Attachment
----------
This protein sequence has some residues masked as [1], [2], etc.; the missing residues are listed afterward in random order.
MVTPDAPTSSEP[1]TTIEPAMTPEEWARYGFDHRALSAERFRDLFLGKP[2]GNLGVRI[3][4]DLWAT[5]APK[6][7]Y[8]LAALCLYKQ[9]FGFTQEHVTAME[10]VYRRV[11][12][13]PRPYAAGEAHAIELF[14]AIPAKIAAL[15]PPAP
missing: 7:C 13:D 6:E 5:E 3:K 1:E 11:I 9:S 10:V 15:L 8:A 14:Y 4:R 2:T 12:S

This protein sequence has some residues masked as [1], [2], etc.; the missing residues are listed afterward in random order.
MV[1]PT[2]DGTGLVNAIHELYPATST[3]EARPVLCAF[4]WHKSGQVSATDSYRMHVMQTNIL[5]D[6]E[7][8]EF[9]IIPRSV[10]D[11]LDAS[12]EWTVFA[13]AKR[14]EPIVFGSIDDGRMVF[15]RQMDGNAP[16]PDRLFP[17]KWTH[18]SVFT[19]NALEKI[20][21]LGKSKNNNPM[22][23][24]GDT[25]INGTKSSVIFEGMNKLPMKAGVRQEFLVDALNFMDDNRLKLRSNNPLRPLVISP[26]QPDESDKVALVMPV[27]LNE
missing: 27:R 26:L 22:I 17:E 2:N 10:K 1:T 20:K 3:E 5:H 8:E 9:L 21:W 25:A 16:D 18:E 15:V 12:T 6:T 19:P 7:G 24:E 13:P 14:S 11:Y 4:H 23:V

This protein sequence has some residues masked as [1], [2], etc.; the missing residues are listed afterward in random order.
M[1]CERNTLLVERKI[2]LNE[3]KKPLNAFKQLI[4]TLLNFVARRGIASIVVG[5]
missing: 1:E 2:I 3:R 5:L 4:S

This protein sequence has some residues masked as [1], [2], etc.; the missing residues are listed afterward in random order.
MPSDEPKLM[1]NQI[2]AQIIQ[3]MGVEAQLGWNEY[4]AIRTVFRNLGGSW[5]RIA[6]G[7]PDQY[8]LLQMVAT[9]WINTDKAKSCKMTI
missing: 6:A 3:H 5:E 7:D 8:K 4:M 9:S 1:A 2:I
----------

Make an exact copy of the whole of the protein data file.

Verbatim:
This protein sequence has some residues masked as [1], [2], etc.; the missing residues are listed afterward in random order.
MVTPDAPTSSEP[1]TTIEPAMTPEEWARYGFDHRALSAERFRDLFLGKP[2]GNLGVRI[3][4]DLWAT[5]APK[6][7]Y[8]LAALCLYKQ[9]FGFTQEHVTAME[10]VYRRV[11][12][13]PRPYAAGEAHAIELF[14]AIPAKIAAL[15]PPAP
missing: 7:C 13:D 6:E 5:E 3:K 1:E 11:I 9:S 10:V 15:L 8:A 14:Y 4:R 2:T 12:S

This protein sequence has some residues masked as [1], [2], etc.; the missing residues are listed afterward in random order.
MV[1]PT[2]DGTGLVNAIHELYPATST[3]EARPVLCAF[4]WHKSGQVSATDSYRMHVMQTNIL[5]D[6]E[7][8]EF[9]IIPRSV[10]D[11]LDAS[12]EWTVFA[13]AKR[14]EPIVFGSIDDGRMVF[15]RQMDGNAP[16]PDRLFP[17]KWTH[18]SVFT[19]NALEKI[20][21]LGKSKNNNPM[22][23][24]GDT[25]INGTKSSVIFEGMNKLPMKAGVRQEFLVDALNFMDDNRLKLRSNNPLRPLVISP[26]QPDESDKVALVMPV[27]LNE
missing: 27:R 26:L 22:I 17:E 2:N 10:K 1:T 20:K 3:E 5:H 8:E 9:L 21:W 25:A 16:D 18:E 15:V 12:T 6:T 19:P 7:G 24:E 13:P 14:S 11:Y 4:H 23:V

This protein sequence has some residues masked as [1], [2], etc.; the missing residues are listed afterward in random order.
M[1]CERNTLLVERKI[2]LNE[3]KKPLNAFKQLI[4]TLLNFVARRGIASIVVG[5]
missing: 1:E 2:I 3:R 5:L 4:S

This protein sequence has some residues masked as [1], [2], etc.; the missing residues are listed afterward in random order.
MPSDEPKLM[1]NQI[2]AQIIQ[3]MGVEAQLGWNEY[4]AIRTVFRNLGGSW[5]RIA[6]G[7]PDQY[8]LLQMVAT[9]WINTDKAKSCKMTI
missing: 6:A 3:H 5:E 7:D 8:K 4:M 9:S 1:A 2:I